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Subject: (Number of Plays):(Price) Ratio rss

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Alex C
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I got to thinking today -> After how many plays do I consider a game to be a good purchase? Then, I thought that the Plays to Price ratio is a better way to measure this (I figure most of you think this way also). I also started thinking about this (Play)Price) ratio against avg length of one play, but figured that's too complicated for a casual discussion. So, what's that magic ratio that makes you think you've gotten your money's worth out of a game? 1:5? 1:2? 1:1.618? (I kid). I feel like if I get a game down to where I've payed less than $3 per play, then its a pretty good deal. Any thoughts?


Edits due to smiley face on colon Ps
 
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Anthony Simons
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Well IMO, one good play and the game has usually been worth it. The saddest aspect of collecting is that one often ends up with a number of unplayed titles; but unplayed is way better than one bad play.

I cannot equate number of plays directly to value for money, because it's a matter of quality. Some games I own have been played, on average, once every three years; that doesn't make them bad investments. It's simply not that easy to get the right conditions for some games to be played.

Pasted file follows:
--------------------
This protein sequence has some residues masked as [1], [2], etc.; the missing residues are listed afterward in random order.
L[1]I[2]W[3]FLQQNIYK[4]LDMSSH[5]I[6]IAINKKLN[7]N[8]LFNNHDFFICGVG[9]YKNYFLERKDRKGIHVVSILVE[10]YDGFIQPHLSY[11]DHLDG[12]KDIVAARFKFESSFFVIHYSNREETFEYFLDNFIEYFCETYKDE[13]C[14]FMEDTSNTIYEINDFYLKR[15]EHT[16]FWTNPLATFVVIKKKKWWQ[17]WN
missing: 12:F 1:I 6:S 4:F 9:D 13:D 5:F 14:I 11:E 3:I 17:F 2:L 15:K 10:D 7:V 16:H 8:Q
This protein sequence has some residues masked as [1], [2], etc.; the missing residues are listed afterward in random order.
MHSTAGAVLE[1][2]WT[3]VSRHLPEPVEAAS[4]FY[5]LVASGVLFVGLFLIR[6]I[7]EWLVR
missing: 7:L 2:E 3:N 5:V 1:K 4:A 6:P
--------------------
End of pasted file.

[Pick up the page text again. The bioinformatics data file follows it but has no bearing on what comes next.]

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Enrico Viglino
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I don't think it's a terribly valuable way of measuring
the value a game brings to me.

First, the games I have which cost the most, often
require such high playing time that I wouldn't want
to play them too often.

Then, the more I play something, the less dear it is
to me - I'd rather have many games which I play seldomly,
than one which took all my time - clearly, that less desirable
option would create an overall inflated value via this scheme,
which is obviously insufficient for that reason.
 
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Doc Bullseye
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It depends on how long the game is, too. One play of Age of Steam = 4-5 plays of RtfG (assuming you enjoy both equally).
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Dave
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I've never used dollars per play as a measure of a game's quality per se, but I occasionally look over my collection and either play or sell/trade games with high "costs" in dollars/play/year. There are some games I hang on to despite not playing them much, but generally, I take lack of play as a sign that I really just don't like a game...
 
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Cole Wehrle